Life, like computers, requires a good backup system

COFFEE WITH WARREN, with Warren Harbeck
Cochrane Eagle, January 2, 2008

Cochrane coffee companion Shelley Kerr has taught me a valuable lesson about the importance of backup systems. It started out with her computer crashing and ended up with a deeper understanding of friendship and our human need for each other.

Shelley is a small business owner-operator who depends on her laptop computer for her living. The data she carries on her hard drive is critically important, so she’s in the habit of backing up her data weekly.

That was not enough, however, when she was catching up on e-mail recently and her computer developed an attitude, ground to a halt, and refused to start up again.

Shelley had a new hard drive installed and began the tedious task of rebuilding her digital life, something that required over a week’s focused attention. She reloaded her operating system and other programs, and copied over her data from her backup drive.

But still there were some data she had not backed up and now wished she had. For this she needed to turn to others to whom she had previously e-mailed documents missing now from her own computer.

And across cyber space these others were there for her. They replied to her with copies of the missing documents, and she was able to recreate her system’s memories.

Shelley is not alone in her computer woes, of course. I can’t begin to tell you all the computer nightmare stories other coffee companions have shared with me. And yes, I’ve had my own, too. And even when it’s just one’s personal home computer that bites the dust – and especially when one never got around to backing up those treasured photographs, letters, etc., onto an external hard drive or CD – the loss can be distressing, to say the least.

But even then, one can follow Shelley’s example of networking with others to recover that seemingly lost-forever photo you shared with them. You reconnect with them and ask them to copy the photo back to you. In the computer age, human backup systems are indispensable. We need each other, a point well made in Anne Murray’s hit song, “You Needed Me.”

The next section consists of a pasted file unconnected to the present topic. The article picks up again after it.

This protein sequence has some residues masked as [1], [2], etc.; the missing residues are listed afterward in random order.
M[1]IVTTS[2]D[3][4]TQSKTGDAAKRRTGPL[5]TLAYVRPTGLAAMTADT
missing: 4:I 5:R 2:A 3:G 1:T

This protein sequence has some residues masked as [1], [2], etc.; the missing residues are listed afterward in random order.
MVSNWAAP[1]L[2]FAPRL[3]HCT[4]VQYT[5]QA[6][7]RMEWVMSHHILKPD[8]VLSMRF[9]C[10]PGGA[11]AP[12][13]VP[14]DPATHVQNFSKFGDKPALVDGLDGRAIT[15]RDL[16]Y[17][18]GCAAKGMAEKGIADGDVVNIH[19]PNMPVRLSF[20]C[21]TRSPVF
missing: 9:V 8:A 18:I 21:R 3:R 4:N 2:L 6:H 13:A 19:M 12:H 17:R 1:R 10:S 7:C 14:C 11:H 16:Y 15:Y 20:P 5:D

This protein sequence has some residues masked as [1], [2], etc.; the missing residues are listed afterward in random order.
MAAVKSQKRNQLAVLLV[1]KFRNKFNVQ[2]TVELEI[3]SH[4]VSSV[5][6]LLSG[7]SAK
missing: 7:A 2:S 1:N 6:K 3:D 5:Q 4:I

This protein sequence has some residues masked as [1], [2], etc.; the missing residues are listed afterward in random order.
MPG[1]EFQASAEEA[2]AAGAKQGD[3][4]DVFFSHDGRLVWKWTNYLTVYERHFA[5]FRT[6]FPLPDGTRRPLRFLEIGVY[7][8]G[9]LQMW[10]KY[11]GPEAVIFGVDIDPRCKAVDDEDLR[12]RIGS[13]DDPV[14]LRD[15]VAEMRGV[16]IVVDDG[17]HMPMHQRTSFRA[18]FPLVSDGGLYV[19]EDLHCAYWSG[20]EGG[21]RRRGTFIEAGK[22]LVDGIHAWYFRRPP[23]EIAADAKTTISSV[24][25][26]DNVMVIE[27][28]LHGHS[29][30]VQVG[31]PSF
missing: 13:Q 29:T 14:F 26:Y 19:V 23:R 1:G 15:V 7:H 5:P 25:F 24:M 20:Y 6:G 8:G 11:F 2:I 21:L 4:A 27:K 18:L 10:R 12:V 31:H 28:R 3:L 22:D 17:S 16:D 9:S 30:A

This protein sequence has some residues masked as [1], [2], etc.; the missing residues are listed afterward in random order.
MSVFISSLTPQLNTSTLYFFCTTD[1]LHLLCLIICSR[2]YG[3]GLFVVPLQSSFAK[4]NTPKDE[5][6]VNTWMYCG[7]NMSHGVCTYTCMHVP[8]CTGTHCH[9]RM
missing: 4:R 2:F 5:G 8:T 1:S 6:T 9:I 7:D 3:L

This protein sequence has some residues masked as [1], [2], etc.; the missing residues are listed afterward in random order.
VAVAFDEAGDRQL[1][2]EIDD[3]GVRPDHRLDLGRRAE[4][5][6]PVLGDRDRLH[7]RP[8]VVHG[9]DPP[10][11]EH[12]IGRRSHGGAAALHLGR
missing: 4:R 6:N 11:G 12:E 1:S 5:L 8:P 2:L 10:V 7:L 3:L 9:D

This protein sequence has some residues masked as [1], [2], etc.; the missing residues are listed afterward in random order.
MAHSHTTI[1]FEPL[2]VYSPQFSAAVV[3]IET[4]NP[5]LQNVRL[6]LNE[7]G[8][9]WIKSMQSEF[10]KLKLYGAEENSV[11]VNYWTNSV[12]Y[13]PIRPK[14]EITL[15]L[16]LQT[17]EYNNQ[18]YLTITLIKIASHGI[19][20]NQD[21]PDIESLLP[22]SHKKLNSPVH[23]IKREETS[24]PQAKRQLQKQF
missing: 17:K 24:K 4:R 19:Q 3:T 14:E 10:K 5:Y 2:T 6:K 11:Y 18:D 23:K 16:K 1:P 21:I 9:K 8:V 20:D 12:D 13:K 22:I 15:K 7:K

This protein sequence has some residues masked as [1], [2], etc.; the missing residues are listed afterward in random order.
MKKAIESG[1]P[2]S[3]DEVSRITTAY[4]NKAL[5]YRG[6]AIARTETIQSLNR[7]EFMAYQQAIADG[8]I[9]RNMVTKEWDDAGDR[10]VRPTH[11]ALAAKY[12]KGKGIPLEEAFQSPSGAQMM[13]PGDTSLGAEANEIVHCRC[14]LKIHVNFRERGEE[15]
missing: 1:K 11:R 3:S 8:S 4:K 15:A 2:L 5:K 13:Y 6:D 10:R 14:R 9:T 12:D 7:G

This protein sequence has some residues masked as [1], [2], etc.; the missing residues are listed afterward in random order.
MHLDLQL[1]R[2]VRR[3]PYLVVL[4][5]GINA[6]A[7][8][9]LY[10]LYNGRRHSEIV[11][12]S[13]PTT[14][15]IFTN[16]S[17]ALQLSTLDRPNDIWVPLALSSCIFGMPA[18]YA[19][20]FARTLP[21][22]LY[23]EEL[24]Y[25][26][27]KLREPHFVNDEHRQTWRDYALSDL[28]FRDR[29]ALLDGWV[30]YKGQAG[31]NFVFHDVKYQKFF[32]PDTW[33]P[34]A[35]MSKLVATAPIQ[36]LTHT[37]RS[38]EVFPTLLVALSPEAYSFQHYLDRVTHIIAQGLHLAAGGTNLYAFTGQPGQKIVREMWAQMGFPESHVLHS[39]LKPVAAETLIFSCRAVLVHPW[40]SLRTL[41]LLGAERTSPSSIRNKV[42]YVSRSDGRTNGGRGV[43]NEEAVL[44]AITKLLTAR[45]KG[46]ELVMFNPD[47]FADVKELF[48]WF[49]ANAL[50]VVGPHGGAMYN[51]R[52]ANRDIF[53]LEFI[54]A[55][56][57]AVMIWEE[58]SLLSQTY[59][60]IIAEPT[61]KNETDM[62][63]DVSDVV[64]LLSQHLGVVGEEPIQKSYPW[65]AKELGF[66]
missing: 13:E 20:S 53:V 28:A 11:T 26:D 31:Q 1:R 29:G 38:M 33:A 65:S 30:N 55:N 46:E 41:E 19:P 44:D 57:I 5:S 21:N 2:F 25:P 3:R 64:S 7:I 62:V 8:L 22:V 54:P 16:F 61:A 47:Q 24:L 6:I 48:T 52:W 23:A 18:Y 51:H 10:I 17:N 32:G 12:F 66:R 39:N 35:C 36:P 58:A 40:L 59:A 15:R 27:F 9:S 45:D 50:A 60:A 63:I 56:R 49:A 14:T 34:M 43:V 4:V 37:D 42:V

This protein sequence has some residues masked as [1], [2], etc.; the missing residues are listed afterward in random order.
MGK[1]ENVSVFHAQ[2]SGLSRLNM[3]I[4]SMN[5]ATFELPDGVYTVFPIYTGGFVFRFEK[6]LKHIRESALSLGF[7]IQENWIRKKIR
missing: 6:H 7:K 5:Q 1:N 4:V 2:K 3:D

Which brings me back to Shelley’s story.

Partly through her own resources (her computer backup system) and partly through the network of human resources surrounding her, she was able to get her computer up and running again. But she’s learned to back up her important data every day, now, and not just once a week, she says. “I don’t neglect my backup any more.”

She’s also learned not to clutter up her computer with unnecessary programs and files – to keep her computer simple and working well so that it, in turn, can serve her well.

And this is where Shelley’s computer crash and recovery led her to reflect on larger, more personal issues of life.

Most of us go through crash periods in our day-to-day lives, she says. And try as we may, our own internal resources by themselves are not always up to the task of bringing us “back on line.”

She has a network of friends and family she can depend on during such times. One of her human backup team is like a backbone, reminding her of how strong she really is. Another is her “acidophilus,” she says, good bacteria to keep her system functioning well. A third friend is “vitamin D all the way.”

When she is nearly overwhelmed with issues and responsibilities, it is her personal backup team that is there for her as she takes stock and comes to terms with those parts of her life that need to be rebuilt, simplified or eliminated.

Just as she wants her computer to function well, so she has learned the importance of making sure she herself is functioning well, too.

And over the long haul, an essential part of caring for yourself, she says, is having that personal backup team of friends to whom you have entrusted memories of who you are, just as they have entrusted to you memories of who they are, so that when called upon, you are there to restore and affirm each other’s true identity and worth. This is an integral part of friendship, and like backing up a computer, it dare not be neglected.

As the saying goes, “A friend is someone who knows the song in your heart and can sing it back to you when you’ve forgotten the words.”

Just as a computer crash makes us appreciate a good backup system, Shelley says, so too, “sometimes you have to go through dark places to get to where the light is.” And that’s where one’s personal backup network of friends really shines.

Shelley’s advice to all of us, then, whether about computers or about our personal lives, boils down to just four words:

“Don’t neglect your backup!”

© 2008 Warren Harbeck

Return to Coffee With Warren home page